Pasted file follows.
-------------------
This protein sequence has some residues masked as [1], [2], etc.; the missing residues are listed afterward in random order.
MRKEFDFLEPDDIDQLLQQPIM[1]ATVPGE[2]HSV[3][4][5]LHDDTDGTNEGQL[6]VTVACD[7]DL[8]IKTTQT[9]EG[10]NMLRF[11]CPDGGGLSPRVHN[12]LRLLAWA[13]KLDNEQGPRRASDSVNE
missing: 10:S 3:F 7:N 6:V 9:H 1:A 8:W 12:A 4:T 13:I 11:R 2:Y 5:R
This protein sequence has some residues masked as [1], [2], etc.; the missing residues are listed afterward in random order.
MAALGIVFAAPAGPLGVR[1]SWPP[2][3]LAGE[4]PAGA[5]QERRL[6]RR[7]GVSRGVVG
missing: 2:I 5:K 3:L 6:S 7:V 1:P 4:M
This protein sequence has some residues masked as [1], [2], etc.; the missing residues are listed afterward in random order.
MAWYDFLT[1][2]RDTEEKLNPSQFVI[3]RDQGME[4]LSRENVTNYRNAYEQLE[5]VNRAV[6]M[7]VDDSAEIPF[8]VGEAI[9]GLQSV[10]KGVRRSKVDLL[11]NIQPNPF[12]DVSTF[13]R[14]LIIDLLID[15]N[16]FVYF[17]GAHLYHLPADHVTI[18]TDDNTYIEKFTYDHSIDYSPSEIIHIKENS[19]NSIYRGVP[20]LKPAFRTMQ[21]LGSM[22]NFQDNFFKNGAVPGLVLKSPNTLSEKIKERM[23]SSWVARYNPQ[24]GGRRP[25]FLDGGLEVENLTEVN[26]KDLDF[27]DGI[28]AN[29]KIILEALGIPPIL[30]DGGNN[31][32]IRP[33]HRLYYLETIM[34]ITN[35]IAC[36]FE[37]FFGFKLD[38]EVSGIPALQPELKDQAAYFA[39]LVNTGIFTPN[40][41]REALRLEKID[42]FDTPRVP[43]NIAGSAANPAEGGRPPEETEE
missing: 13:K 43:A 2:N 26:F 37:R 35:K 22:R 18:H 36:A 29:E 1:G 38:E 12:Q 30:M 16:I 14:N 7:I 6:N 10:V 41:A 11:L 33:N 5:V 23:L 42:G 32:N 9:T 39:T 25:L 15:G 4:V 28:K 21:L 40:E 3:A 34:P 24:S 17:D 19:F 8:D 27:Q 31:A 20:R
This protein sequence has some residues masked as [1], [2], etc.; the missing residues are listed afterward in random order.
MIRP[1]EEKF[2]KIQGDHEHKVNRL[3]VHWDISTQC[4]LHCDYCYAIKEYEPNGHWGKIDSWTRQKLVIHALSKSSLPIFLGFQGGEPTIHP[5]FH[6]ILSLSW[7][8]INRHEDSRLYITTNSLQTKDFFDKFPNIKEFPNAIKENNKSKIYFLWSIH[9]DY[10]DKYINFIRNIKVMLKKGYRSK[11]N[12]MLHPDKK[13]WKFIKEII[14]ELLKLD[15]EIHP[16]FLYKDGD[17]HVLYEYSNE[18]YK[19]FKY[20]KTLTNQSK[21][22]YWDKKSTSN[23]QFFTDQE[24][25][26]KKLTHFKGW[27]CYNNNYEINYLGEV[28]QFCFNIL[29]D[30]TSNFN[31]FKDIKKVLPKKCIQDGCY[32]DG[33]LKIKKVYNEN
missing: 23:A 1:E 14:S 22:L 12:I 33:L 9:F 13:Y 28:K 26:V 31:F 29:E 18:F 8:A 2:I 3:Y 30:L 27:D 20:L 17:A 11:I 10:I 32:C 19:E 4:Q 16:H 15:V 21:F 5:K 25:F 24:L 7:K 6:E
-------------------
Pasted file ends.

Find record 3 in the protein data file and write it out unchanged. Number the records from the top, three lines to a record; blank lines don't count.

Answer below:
This protein sequence has some residues masked as [1], [2], etc.; the missing residues are listed afterward in random order.
MAWYDFLT[1][2]RDTEEKLNPSQFVI[3]RDQGME[4]LSRENVTNYRNAYEQLE[5]VNRAV[6]M[7]VDDSAEIPF[8]VGEAI[9]GLQSV[10]KGVRRSKVDLL[11]NIQPNPF[12]DVSTF[13]R[14]LIIDLLID[15]N[16]FVYF[17]GAHLYHLPADHVTI[18]TDDNTYIEKFTYDHSIDYSPSEIIHIKENS[19]NSIYRGVP[20]LKPAFRTMQ[21]LGSM[22]NFQDNFFKNGAVPGLVLKSPNTLSEKIKERM[23]SSWVARYNPQ[24]GGRRP[25]FLDGGLEVENLTEVN[26]KDLDF[27]DGI[28]AN[29]KIILEALGIPPIL[30]DGGNN[31][32]IRP[33]HRLYYLETIM[34]ITN[35]IAC[36]FE[37]FFGFKLD[38]EVSGIPALQPELKDQAAYFA[39]LVNTGIFTPN[40][41]REALRLEKID[42]FDTPRVP[43]NIAGSAANPAEGGRPPEETEE
missing: 13:K 43:A 2:N 26:F 37:R 35:K 22:R 18:H 36:A 29:E 1:G 38:E 12:Q 30:M 16:I 14:N 7:I 6:N 10:V 41:A 11:L 33:N 5:V 23:L 42:G 32:N 9:T 39:T 25:L 15:G 4:V 28:K 21:L 40:E 3:A 34:P 24:S 17:D 19:F 8:D 27:Q 31:A 20:R